You are credited as an executive producer on U.S. Ghosts, can you share some insights into that side of the creative collaboration process?
We [the British executive producers] really wanted Joe [Port] and Joe [Weisman] to take ownership of the show. In the process with the pilot being made, we were looking and giving notes on drafts and looking at the rushes and stuff. When you’ve been a producer and writer yourself, you have absolute sympathy for people who are trying to do that job and how much of a nightmare it is to have a thousand different opinions thrown at you. So we tried to make sure that we all agreed with each other before we threw any notes their way, and kept it as simple as we could and tried to stay out of their way as much as possible.
We were convinced very early on that they knew what the heart of the show was, and the point really I think of anything being adapted, if it’s going to be successful, is that it has to have a reason to exist in a different territory and to speak to a different culture. And so regardless of the debate about whether Americans and Brits find different things funny or anything like that, it’s just literally going, “This show is about a house full of ghosts, and therefore it’s kind of about the history of a country.” We know intimately the stereotypes and archetypes of British history that we’re taught through our lives and infuse our culture, but we can’t get that right for America because we’re not American. We’re just really proud of their version and really just utterly delighted for the success of it.
If you were invited to write a U.S. Ghosts episode, what would the plot be?
Well, if you’re willing to pay me the fee for the script, I’ll give you the script. Maybe when our version has run its course and we’ve finished, if the U.S. version is still going, it could be fun to do exactly that. I really like writing those kind episodes where you’re not relying on guests and a knock on the door, and here’s a new person for the week. Those are always the ones I find really fun, the challenge of tearing it all down to just the core cast. I’d probably try and come up with a story that allows me to just focus on the core gang, but I don’t know what that would be, but I could come up with it if you give me a chance.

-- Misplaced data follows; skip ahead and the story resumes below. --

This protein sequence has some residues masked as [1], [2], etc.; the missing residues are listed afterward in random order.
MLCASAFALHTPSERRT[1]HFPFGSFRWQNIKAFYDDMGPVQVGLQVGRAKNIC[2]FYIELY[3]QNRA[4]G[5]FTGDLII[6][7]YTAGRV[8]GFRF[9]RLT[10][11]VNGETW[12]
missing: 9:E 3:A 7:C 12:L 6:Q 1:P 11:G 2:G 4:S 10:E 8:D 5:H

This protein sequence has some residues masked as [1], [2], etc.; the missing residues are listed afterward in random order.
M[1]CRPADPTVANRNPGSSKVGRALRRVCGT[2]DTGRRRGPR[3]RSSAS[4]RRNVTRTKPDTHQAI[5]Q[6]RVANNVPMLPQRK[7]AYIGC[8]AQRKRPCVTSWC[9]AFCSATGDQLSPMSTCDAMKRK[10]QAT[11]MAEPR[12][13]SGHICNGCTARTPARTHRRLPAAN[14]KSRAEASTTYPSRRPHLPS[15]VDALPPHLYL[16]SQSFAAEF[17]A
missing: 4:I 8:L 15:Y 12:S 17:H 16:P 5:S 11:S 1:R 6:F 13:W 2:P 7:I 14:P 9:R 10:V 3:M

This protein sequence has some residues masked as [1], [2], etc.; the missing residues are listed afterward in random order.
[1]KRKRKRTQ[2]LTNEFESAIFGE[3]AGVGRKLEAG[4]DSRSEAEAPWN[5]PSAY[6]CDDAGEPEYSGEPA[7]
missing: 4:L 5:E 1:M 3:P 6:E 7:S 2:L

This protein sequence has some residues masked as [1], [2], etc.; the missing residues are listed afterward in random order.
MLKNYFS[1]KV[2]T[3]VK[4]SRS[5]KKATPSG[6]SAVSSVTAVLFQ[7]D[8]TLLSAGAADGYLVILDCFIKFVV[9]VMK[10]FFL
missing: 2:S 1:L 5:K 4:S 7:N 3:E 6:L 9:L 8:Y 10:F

How would you describe Thomas Thorne for American fans who haven’t watched the U.K. version on HBO Max yet?
Thomas sees himself as a renowned poet. The truth is that he wasn’t renowned at all. He saw himself as a rival to [Lord] Byron, but the world has not remembered the poems of Thomas Thorne. If you see the ghosts as a family, in our family he’s like the moody teenage son. He’s very much caught up in himself and his own feelings, and he died heartbroken, and so he latches onto, in our version Allison, in the American version it would be Sam. So he latches on to the woman who entered the house and decides to project all of his unrequited love onto her. He spends a lot of his time just either pursuing her or feeling heartbroken and rejected by the fact that she doesn’t return those feelings. He’s ridiculous and great fun to play.
If Thomas Thorne moved from Button House to Woodstone Manor, who would be his bestie and who would he end up fighting?
I’m literally rolling through each of them and thinking. I think maybe he and Flower would get on. He’s probably too similar, it’s tricky because Thomas is one of our characters that doesn’t really have a direct proxy in the American version. He’s probably too similar to Isaac to get on with him, but maybe they’d be peas in a pod. I think he wouldn’t get on with Thorfinn as he’s [loud and] crass. Thomas is artistic and aesthetic. He wants life to be full of poetry and art, and Thorfinn is [the exact opposite]. But they’re all multifaceted.
We know the ghost rules would likely prevent Kitty from meeting up with her U.S. counterparts Alberta and Sassapis but can we expect more crossover episodes with the UK cast either as guest stars?
I hope so. It was so fun to go out and be part of it and I hope that there’ll be opportunities for some of the other guys to enjoy that experience too. And it’s so nice of Joe and Joe to want to do that and to celebrate and draw attention to the original rather than try and hide the fact that there was one, that there was this other version that this is based on. It depends on them having roles I guess that they could offer and then on whoever is asked, if they’re free and if the timing works out. We all hope that the US version, and I’m sure it will, it’s so successful, will go on for long enough that there’ll be other opportunities.
The BBC is bringing the U.S. Ghosts to U.K. audiences for the first time on BBC Three on Nov. 20 at 8:30 PM BST and will stream on iPlayer afterward. U.S. Ghosts airs on CBS Thursdays at 8:30 PM and on Paramount+.